May 17, 2006
Thank you for forwarding a copy of the unpublished January 7, 2005 Decision and Judgment in NY1 News v. New York State Urban Development Corporation, New York County. In response to your request, we have removed Advisory Opinion No. 14583 from our website.
Although you have not requested it, we would like to take this opportunity to comment on the contents of the decision and perhaps offer some clarification. In its decision, the court acknowledged the existence of the jury as an agency, as defined by the Freedom of Information Law, but failed to include any consideration of the Open Meetings Law, limiting its discussion to application of the Freedom of Information Law only. In our opinion, had the court considered application of the Open Meetings Law, it is likely that it would have reached a different result.
In this regard, we note that the Freedom of Information Law pertains to agency records, and §86(3) of that statute defines the term "agency" to mean:
"any state or municipal department, board, bureau, division, commission, committee, public authority, public corporation, council, office or other governmental entity performing a governmental or proprietary function for the state or any one or more municipalities thereof, except the judiciary or the state legislature."
A public authority is a public corporation. Therefore, any public authority, such as the New York State Urban Development Corporation and its subsidiary the Empire State Development Corporation, would constitute an "agency", a governmental entity, that is subject to the Freedom of Information Law.
On pages three and four of its decision, the court indicates the rationale for its determination that the "jury" is an "agency" within the meaning of the Freedom of Information Law. As described by the court, the jury consists of thirteen individuals charged with the responsibility of conducting a competition and ultimately selecting a plan for a permanent memorial at the World Trade Center site. Contrary to petitioner’s argument, the court concluded that the jury was not merely advisory, but rather,
"... invested with complete decision-making authority, as evidenced by the guidelines for the memorial competition. . . . [which] clearly underpinned the understanding of the committee itself, as it thanked the respondent, the governor, the mayor, and the public in its January 13, 2004 statement for having granted it ‘complete authority and automomy to make this very difficult, but crucially important decision.’ [Emphasis Added]." P. 4.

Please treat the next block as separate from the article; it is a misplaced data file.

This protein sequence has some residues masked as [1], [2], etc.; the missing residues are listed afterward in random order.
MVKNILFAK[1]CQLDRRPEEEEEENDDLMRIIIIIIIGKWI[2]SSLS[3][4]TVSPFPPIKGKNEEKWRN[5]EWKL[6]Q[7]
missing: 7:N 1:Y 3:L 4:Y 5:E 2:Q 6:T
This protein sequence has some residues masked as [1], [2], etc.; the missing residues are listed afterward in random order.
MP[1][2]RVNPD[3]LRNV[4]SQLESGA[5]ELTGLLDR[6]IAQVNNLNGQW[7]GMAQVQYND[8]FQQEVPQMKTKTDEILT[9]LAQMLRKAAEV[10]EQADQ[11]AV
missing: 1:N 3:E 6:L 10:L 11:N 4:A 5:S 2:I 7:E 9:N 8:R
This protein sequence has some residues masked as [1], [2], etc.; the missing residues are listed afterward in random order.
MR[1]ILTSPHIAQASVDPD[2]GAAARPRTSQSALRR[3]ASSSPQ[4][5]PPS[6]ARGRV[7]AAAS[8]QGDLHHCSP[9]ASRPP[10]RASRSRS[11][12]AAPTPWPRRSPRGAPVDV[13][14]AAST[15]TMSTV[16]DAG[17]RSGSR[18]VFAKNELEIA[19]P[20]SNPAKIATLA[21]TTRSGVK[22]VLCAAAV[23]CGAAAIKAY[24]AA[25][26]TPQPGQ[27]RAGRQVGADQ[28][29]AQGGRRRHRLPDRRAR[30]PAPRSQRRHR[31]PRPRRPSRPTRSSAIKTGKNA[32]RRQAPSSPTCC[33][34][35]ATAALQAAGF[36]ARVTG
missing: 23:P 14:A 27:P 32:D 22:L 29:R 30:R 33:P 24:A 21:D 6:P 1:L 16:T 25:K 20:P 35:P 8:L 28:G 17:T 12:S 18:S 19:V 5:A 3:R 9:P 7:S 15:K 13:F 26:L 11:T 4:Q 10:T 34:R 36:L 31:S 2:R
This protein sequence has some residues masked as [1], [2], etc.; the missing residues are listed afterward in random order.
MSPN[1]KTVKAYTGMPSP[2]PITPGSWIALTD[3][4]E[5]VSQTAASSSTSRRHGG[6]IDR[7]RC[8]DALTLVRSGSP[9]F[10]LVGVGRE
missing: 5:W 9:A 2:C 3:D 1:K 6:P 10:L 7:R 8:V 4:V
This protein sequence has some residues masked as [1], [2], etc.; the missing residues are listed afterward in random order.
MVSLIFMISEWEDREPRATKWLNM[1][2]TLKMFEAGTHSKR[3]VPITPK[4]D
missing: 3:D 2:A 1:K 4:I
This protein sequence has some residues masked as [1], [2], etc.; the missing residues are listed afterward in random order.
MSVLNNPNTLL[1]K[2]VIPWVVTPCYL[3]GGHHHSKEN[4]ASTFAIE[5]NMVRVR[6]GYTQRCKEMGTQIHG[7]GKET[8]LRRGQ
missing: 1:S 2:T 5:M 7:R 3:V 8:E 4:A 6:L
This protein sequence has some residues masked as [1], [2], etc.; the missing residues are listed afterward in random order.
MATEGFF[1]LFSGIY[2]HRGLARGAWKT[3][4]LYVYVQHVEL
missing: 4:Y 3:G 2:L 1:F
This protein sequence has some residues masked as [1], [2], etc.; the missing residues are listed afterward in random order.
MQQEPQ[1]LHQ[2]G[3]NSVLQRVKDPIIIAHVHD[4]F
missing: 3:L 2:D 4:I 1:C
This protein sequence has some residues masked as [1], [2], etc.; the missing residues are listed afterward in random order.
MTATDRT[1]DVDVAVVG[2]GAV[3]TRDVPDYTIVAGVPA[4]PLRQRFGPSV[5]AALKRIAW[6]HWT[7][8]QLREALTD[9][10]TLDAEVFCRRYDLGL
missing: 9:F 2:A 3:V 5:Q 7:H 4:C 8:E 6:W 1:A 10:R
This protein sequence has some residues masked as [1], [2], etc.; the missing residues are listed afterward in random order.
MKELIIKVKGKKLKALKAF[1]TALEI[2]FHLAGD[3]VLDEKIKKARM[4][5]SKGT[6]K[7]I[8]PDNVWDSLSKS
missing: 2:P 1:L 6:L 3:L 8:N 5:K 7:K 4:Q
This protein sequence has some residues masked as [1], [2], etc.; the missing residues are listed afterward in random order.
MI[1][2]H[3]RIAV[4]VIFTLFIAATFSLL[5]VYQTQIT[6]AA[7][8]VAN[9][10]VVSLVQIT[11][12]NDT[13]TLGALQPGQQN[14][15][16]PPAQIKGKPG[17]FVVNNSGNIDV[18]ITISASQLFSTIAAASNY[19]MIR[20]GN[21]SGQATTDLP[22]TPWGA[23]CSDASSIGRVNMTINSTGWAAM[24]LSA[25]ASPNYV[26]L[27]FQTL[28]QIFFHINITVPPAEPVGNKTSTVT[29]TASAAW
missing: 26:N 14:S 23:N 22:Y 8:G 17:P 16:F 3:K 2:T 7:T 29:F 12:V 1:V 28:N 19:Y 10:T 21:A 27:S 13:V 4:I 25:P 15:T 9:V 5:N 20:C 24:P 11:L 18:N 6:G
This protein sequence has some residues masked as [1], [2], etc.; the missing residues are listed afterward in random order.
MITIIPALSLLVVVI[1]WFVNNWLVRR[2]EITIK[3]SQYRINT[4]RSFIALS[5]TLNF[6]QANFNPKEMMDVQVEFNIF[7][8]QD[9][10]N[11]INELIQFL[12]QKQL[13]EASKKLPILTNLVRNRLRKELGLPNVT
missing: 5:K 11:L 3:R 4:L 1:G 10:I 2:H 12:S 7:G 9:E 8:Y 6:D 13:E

The court further held that:
"Petitioner’s further argument that such a complete delegation of authority would have been illegal is unfounded as a matter of law."
We are in agreement with the judicial determination that the jury fits the definition of agency. In our opinion, if the jury would not exist but for its relationship with a public authority, and if it carries out its duties solely for or on behalf of an agency, it, too, would constitute an "agency" required to comply with the Freedom of Information Law.
What is lacking from the judicial decision, however, is the corresponding analysis regarding the Open Meetings Law. If the preceding assumptions and conclusions are accurate, the jury would be subject to the Open Meetings Law. That statute is applicable to public bodies, and §102(2) defines the phrase "public body" to include:
"...any entity for which a quorum is required in order to conduct public business and which consists of two or more members, performing a governmental function for the state or for an agency or department thereof, or for a public corporation as defined in section sixty-six of the general construction law, or committee or subcommittee or other similar body of such public body."
Again, assuming that the court is correct and that the jury carries out its duties solely for or on behalf of an agency, we believe that it is an entity that conducts public business and performs a governmental function for a public corporation, i.e., a public authority. If that is so, it is a public body that falls within the coverage of the Open Meetings Law.
Like the Freedom of Information Law, the Open Meetings Law is based on a presumption of openness. Meetings of public bodies must be conducted open to the public, except to the extent that an executive session may be conducted in accordance with §105(1) of the Open Meetings Law. When the jury met, on August 7, 2003, with Mayor Michael Bloomberg, Governor George Pataki, and former Mayor Rudolph Guiliani, therefore, it is our opinion that the meeting should have been open to the public.
The court’s further analysis, that those portions of the video recording which reflect inter-agency communications between the Empire State Development Corporation, the Mayor and the Governor which are not statistical or factual information or data would be inconsistent with a finding that the jury’s meetings are subject to the Open Meetings Law. If the press and the public should have been permitted to attend the meeting of the jury (assuming a quorum was present), it is our opinion that there would be no ground for denying access to the videotape recording in its entirety. Further, we disagree that the exchange between the jury and former Mayor Giuliani could properly be characterized as "inter-agency" in nature. In short, Giuliani was not a public officer or employee during that exchange and therefore would not have been an officer or employee of an agency.
In short, if the jury is an "agency" and a "public body", which we believe it to be, meetings of the jury would be governed by all aspects of the Open Meetings Law, including provisions concerning notice, minutes and public access.
Thank you for bringing this decision to our attention.
Camille S. Jobin-Davis
cc: Monica Iken